The notion of “kin” is a very funny thing. Good writers know that the mere presence of family, and individuals bound by likeness and/or blood is enough to create all the conflict any good story needs. Game of Thrones, Mad Men, Scandal—all of the existing drama on these shows and others rises to new heights when family comes into the picture. Last night’s Grimm, like many episodes this season, was concerned with those bound by blood (Adalind and her daughter, her daughter and the Royals) but also introduced an important new figure, related to Nick in a way no other character has been.
“Nobody Knows the Truble I’ve Seen” opens with a down-and-out Captain Renard sitting at a bar, clearly longing for his daughter, Diana, who we last saw riding off with Nick’s mother, Kelly. Soon after leaving the bar he senses he’s being followed, and we watch as he just barely dodges the bullet Mr. Stewart (who’d been given Viktor’s blessing to kill Renard in “The Law of Sacrifice”) was getting ready to serve up. Adalind, too, is missing Diana, but she still believes that Renard handed the baby over to Viktor, so she is walking around looking like the visual definition of a hot mess. She begs Nick and Juliette for help, and she’s livid when she learns that Nick’s mother has gone. She fights with Renard, but even as they woge against each other Renard doesn’t crack. Eventually, Rosalee and Monroe must open their home up to Adalind again, also keeping the truth from her. They all know that it’s best if she believes Viktor has the child.
Meanwhile, two violent wesen attack a young woman as she walks alone down a road. Well, we think she’s being attacked until Nick and Hank arrive at the crime scene the next morning where the two men are dead. They’ve suffered horribly, having basically been slashed to death, and then we witness this fantastic little scene where the “victim” is shown examining her hands, covered in blood. She quickly and purposefully strips down, revealing deep scratches and bruises, and hops in the shower … like any killer would.
Nick and Hank find some evidence that suggests a woman is responsible for the murdered wesen, but they also find it hard to believe a mere, delicate woman could take on two ferocious beasts. If it is a woman, Nick explains, “that’s one bad-ass woman.” We soon learn that this is a pretty accurate description of Theresa Truble (played by Jacqueline Toboni).
This week, Viktor has some explaining to do to Eric’s father, the king. Very curious to know exactly where the child is, and how Viktor could botch a simple kidnapping, he demands that they get it together and find his grandchild. Viktor begins to toy with Adalind (whom he dismissively calls “the hexenbitch”), allowing her to believe that he has Diana. It’s unclear how he plans to use her weakness and ignorance to his advantage, but she seems to be in a pretty vulnerable space.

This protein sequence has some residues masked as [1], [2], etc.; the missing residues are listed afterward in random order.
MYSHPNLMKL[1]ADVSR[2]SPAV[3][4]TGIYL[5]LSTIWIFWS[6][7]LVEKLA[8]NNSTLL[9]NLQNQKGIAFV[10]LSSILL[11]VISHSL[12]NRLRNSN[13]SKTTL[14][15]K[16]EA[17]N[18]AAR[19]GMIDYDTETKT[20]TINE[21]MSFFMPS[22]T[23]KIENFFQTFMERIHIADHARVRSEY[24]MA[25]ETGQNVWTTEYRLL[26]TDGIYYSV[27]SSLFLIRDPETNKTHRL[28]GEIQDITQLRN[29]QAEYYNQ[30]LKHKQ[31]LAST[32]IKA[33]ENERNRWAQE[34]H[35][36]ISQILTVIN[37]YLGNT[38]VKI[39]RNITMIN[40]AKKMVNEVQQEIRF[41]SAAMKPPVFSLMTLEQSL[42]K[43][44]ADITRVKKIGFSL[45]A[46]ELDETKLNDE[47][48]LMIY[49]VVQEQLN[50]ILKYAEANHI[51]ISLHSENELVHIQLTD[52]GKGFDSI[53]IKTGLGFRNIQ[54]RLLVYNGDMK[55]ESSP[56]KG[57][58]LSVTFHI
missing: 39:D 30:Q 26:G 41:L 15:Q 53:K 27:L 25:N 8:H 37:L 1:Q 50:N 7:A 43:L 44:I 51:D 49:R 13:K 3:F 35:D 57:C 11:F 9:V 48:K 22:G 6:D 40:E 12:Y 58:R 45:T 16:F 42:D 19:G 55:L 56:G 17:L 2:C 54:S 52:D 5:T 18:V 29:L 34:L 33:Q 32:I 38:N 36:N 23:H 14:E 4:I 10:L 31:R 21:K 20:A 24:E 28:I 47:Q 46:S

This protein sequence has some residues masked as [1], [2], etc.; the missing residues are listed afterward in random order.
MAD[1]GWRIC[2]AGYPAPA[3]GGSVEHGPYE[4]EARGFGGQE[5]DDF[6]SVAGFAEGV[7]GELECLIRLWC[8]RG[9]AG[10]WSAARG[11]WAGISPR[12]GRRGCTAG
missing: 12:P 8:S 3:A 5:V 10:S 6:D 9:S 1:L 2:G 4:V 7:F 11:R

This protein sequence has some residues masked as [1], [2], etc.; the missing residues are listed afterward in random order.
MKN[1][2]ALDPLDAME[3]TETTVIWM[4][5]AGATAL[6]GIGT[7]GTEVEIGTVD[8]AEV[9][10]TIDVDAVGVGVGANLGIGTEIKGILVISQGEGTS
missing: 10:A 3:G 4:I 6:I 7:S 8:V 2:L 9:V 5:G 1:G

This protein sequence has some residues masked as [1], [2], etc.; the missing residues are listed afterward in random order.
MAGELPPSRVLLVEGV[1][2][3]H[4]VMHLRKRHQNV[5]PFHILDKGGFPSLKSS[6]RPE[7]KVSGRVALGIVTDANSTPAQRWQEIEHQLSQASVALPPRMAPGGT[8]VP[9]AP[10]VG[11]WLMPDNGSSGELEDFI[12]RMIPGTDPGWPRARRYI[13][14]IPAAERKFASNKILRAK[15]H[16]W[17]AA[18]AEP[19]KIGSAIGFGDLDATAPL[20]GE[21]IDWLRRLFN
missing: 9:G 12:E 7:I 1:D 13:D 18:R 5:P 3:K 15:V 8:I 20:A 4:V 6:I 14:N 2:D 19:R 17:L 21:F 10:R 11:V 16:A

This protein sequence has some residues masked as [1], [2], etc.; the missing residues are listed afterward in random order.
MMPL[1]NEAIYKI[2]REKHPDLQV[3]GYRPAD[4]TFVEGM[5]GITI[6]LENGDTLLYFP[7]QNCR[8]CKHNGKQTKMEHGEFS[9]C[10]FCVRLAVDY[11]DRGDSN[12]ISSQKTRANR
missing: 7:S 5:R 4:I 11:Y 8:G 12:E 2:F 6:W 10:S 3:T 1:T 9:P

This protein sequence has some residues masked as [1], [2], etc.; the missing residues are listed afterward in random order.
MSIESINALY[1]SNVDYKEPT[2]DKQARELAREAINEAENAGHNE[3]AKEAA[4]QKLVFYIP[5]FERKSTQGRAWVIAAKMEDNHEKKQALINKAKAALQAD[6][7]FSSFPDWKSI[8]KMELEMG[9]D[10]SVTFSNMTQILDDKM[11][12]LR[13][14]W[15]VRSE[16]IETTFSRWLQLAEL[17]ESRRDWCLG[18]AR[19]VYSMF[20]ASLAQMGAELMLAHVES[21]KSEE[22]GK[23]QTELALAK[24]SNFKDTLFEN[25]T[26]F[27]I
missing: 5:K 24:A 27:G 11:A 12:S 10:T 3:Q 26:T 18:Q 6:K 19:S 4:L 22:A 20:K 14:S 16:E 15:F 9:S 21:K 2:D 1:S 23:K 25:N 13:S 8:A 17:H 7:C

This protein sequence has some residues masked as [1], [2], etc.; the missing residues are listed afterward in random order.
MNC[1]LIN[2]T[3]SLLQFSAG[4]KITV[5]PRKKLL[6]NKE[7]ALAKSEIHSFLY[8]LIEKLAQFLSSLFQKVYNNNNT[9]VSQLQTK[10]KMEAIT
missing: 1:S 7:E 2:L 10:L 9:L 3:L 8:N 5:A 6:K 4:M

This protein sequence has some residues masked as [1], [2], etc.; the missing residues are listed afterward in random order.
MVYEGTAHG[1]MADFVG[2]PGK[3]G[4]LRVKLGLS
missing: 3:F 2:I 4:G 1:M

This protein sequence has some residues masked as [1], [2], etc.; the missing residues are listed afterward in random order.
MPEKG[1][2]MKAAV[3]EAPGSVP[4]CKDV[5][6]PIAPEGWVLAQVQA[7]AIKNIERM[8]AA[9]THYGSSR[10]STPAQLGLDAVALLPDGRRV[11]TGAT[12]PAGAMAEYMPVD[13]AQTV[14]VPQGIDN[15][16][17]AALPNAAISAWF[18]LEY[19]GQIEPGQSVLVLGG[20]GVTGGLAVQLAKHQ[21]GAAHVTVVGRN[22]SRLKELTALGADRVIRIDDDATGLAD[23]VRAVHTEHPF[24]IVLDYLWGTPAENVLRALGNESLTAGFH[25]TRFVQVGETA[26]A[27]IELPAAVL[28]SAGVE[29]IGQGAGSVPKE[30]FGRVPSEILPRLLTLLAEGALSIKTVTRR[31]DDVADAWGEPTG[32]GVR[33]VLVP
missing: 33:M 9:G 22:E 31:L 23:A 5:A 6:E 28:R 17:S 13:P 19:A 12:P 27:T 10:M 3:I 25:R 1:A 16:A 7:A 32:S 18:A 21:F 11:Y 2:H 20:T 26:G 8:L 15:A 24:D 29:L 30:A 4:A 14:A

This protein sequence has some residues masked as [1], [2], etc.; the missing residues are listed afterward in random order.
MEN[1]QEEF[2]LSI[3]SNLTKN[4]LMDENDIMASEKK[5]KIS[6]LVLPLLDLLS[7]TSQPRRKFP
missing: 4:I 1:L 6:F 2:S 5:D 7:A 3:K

Theresa Truble takes everyone by surprise. As we watch her fight with yet another wesen—and take her on, full force—we keep waiting for her to woge! What kind of beast is she that she’s killing some of the fiercest wesen out there? Monroe has some hilarious, unintelligible theories, but they’re all wrong in the end. We get the sense that Adalind is also being underestimated. She gets so tired of Viktor’s games at a certain point, and so infuriated with her lack of support in general, that she announces mid-woge—and as a threat—that she’s done crying. You can almost hear “When a Woman’s Fed Up” playing in the background. She’s done with the drama, and, no matter how we beg, there ain’t nothin’ we can do about it.
Monroe realizes the impossible is afoot with the mystery suspect: she’s a grimm. In another great scene, Hank, Nick and Monroe (who sits up front, refusing to go anywhere near her) ride in the car with Theresa thinking aloud, clueless as to what to do with her. She’s all over the place and unchecked, where Nick is composed. She goes by T. Rubel AKA Trubel, and she’s a total wild card. They learn that she’s been in and out of mental health facilities, and she keeps a journal full of wesen drawings, with the words “These monsters will not destroy me!” written throughout. When Nick sees the journal he knows he has to take her to the trailer. She’s completely distrusting at first, but once Nick shows her the book of Grimm, she begins to accept that what she’s been seeing and fighting all these year is real. She’s got that lost and troubled (ahem, trubled) kid vibe (with a slight Lisbeth Salander bent), and Nick knows he has to take her in. He brings her home where Juliette is first informed by Nick that they have a new houseguest, and then informed by Theresa, that she goes by “Truble.” There’s a new grimm on the block, folks. And she’s staying for dinner.
Ask any philosopher or cultural theorist and they’ll likely agree that the idea of kin and relations begins with the woman. So as Grimm delves further into the relationships between mothers and their offspring, and old grimms and new, it will be interesting to see how the women continue to carry the season. And by “interesting” I mean “awesome” because that’s how well these recent women-centered episodes have been playing.
Favorite Quote of the Episode: “It always comes down to a woman, doesn’t it?” (Eric’s father, the king)
Shannon M. Houston is a New York-based freelance writer, regular contributor to Paste, and occasional contributor to the human race via little squishy babies. You can follow her on Twitter.